Tobacco Product Use and Functionally Important Respiratory Symptoms Among US Adolescents/Young Adults

Susanne Tanski, Michael J. Halenar, Kathryn C. Edwards, Jennifer Emond, Steven Woloshin, Mary Brunette, Lisa Schwartz, Kristie A. Taylor, Maciej L. Goniewicz, Ray Niaura, Gabriella Anic, Yanling Chen, Priscilla Callahan-Lyon, Lisa D. Gardner, Theresa Thekkudan, Nicolette Borek, Heather L. Kimmel, K. Michael Cummings, Andrew Hyland, James Sargent

Research output: Contribution to journalArticlepeer-review

Abstract

Objective: The relation between respiratory symptoms and the range of tobacco product use among US adolescents/young adults is not yet clear. This cross-sectional analysis examines tobacco product use and respiratory symptoms in a nationally representative sample of 21,057 adolescents/young adults aged 12–24 years from Wave 4 (2016–17) of the Population Assessment of Tobacco and Health Study. Methods: Presence of functionally important respiratory symptoms was defined by questions regarding wheezing and nighttime cough at a cutoff score associated with poorer functional health status. Past-30-day tobacco use was analyzed 2 ways: never-tobacco users (reference) versus combustible users, noncombustible-only users, and former users; or frequency of use of cigarettes and/or e-cigarettes. Weighted Poisson regression adjusted for past-30-day marijuana use, secondhand smoke exposure, and asthma. Results: Functionally important respiratory symptoms were present in 10.0% overall: 13.8% of combustible users, 9.0% of noncombustible users, 8.2% of noncurrent users and 9.7% of never users. Functionally important respiratory symptoms were associated with combustible tobacco use (relative risk [RR] = 1.52[95% CI 1.29, 1.80]), marijuana use (RR = 1.54[1.34, 1.77]) and secondhand smoke exposure (RR = 1.04[1.03, 1.05]). Higher cigarette smoking frequency was also associated with functionally important respiratory symptoms for frequency categories >14 days/month (eg, RR = 1.93[1.50, 2.49] for 15–29 days/month). Frequency of e-cigarette use was not associated with functionally important respiratory symptoms. Conclusions: During 2016–17, smoking cigarettes, marijuana use, and secondhand smoke exposure were cross-sectionally associated with functionally important respiratory symptoms in adolescents/young adults. Risk increased with increased frequency of cigarette use but not e-cigarette use. Given changes to contemporary e-cigarettes and use, findings may not generalize to newer products.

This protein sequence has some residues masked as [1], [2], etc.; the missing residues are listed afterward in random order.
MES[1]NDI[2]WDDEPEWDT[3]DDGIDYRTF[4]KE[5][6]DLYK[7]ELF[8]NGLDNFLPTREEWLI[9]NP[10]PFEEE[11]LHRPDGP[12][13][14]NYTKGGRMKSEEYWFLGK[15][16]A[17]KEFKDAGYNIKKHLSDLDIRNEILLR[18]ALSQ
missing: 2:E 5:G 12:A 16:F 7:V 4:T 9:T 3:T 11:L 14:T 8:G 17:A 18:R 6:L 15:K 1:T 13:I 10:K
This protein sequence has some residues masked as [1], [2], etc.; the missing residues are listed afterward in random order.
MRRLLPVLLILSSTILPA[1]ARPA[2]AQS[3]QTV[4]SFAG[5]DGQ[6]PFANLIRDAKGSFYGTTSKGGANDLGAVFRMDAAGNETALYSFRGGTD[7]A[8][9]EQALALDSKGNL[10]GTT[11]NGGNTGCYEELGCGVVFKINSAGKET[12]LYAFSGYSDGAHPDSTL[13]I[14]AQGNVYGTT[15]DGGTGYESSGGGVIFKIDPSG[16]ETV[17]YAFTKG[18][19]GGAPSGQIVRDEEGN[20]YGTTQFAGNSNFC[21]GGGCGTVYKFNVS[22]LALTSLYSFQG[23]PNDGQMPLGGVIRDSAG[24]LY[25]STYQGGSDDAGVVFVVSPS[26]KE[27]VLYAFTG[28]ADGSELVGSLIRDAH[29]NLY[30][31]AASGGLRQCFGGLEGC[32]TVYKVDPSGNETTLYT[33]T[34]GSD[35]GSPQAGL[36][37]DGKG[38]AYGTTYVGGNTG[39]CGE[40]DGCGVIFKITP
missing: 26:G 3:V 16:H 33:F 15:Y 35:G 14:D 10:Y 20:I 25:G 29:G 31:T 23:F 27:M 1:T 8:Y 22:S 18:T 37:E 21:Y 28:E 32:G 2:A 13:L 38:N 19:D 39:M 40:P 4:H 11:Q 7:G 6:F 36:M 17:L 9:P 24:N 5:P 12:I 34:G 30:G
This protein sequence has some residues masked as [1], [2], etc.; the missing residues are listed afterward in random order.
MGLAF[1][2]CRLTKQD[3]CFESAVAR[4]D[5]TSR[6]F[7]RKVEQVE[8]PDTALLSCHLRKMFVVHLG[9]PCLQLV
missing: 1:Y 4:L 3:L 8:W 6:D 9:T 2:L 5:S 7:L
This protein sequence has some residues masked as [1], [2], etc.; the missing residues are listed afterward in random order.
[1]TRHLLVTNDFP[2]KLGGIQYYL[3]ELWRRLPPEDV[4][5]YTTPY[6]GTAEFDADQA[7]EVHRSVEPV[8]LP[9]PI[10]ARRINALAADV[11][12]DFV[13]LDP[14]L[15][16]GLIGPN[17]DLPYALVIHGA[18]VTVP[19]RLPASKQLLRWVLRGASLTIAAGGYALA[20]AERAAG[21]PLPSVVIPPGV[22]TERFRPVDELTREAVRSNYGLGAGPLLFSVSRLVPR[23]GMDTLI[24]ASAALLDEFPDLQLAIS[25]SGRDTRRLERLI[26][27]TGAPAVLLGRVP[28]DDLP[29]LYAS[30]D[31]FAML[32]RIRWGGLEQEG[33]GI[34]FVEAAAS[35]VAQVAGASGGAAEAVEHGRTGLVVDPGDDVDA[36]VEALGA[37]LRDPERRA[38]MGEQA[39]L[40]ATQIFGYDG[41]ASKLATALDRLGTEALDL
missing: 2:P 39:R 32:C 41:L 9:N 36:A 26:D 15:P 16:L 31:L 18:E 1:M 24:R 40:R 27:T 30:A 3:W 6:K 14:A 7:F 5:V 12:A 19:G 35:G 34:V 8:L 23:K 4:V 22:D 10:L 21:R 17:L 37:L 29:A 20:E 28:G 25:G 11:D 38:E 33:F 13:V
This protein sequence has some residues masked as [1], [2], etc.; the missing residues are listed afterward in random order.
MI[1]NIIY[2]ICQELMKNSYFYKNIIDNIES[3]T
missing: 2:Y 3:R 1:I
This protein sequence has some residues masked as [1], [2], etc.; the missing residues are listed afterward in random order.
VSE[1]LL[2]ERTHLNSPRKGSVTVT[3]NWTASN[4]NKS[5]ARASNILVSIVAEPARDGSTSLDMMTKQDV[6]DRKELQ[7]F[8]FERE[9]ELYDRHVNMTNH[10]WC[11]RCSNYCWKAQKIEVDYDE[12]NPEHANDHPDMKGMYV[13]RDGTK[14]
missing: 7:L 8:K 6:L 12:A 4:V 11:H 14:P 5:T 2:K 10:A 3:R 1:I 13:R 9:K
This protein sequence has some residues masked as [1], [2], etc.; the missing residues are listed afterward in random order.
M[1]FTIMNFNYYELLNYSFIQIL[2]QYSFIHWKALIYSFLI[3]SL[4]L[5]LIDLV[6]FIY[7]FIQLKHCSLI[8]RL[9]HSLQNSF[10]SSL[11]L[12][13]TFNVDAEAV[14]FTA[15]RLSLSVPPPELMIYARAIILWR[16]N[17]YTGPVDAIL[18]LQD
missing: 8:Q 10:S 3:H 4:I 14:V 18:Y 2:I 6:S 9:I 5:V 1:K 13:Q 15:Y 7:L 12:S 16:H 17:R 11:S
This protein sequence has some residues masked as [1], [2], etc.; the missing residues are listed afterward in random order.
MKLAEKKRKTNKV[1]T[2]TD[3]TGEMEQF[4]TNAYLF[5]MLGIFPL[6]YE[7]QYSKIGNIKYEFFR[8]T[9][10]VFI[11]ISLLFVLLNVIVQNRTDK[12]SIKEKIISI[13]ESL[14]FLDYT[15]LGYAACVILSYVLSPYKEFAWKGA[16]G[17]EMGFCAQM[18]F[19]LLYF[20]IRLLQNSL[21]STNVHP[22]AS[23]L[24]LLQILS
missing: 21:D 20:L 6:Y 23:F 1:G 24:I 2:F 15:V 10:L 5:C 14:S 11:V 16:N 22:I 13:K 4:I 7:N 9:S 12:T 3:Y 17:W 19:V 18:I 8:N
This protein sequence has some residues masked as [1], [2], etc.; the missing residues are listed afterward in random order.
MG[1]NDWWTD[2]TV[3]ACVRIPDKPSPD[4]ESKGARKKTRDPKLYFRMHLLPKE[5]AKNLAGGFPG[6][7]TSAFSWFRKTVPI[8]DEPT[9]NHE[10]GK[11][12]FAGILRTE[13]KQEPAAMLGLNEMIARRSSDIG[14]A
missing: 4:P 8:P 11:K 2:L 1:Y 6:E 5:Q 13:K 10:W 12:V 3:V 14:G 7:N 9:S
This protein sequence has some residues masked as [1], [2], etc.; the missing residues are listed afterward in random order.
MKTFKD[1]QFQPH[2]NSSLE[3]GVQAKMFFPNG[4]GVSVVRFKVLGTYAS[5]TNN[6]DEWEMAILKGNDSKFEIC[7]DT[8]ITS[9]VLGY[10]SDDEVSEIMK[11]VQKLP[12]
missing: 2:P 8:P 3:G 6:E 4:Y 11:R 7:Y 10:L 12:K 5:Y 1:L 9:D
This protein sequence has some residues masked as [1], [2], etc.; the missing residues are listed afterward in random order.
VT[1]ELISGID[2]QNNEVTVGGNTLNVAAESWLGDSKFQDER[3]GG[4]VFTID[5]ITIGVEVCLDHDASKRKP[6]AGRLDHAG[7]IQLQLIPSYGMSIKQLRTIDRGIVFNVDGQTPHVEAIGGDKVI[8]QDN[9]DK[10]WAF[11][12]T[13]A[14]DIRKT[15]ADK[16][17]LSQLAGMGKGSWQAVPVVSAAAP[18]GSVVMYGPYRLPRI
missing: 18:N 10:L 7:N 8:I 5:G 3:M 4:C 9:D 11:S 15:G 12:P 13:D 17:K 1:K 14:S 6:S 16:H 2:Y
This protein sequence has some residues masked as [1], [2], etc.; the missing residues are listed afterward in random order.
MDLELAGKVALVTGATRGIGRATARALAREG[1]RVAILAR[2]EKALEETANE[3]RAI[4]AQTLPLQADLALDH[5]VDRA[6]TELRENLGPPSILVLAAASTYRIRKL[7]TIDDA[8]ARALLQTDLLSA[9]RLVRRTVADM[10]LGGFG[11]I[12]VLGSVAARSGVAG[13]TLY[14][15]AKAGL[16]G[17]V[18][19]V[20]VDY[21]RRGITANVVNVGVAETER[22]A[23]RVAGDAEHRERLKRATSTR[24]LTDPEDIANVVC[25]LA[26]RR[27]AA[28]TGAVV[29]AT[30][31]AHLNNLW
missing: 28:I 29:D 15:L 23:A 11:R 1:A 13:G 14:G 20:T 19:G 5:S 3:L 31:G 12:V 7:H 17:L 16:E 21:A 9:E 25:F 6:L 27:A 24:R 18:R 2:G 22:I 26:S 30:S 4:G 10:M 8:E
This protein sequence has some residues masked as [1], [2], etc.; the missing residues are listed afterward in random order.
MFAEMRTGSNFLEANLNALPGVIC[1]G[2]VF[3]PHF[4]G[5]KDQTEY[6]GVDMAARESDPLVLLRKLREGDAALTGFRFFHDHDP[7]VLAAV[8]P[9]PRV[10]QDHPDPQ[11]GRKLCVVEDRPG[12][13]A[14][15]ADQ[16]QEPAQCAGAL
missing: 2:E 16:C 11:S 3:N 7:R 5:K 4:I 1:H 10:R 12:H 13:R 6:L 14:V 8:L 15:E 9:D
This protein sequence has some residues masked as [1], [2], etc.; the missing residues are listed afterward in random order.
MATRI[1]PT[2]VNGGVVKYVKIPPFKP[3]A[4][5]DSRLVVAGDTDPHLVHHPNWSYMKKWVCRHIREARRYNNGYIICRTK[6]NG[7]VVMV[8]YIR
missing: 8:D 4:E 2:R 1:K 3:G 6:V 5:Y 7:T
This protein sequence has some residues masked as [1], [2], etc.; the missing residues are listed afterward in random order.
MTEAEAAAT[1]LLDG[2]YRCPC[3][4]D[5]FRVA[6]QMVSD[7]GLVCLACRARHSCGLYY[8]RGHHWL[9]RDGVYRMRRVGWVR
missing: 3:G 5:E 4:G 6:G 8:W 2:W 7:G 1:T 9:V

Original languageEnglish (US)
JournalAcademic Pediatrics
DOIs
StateAccepted/In press - 2022

Keywords

  • adolescents
  • respiratory symptoms
  • tobacco use
  • young adults

ASJC Scopus subject areas

  • Pediatrics, Perinatology, and Child Health

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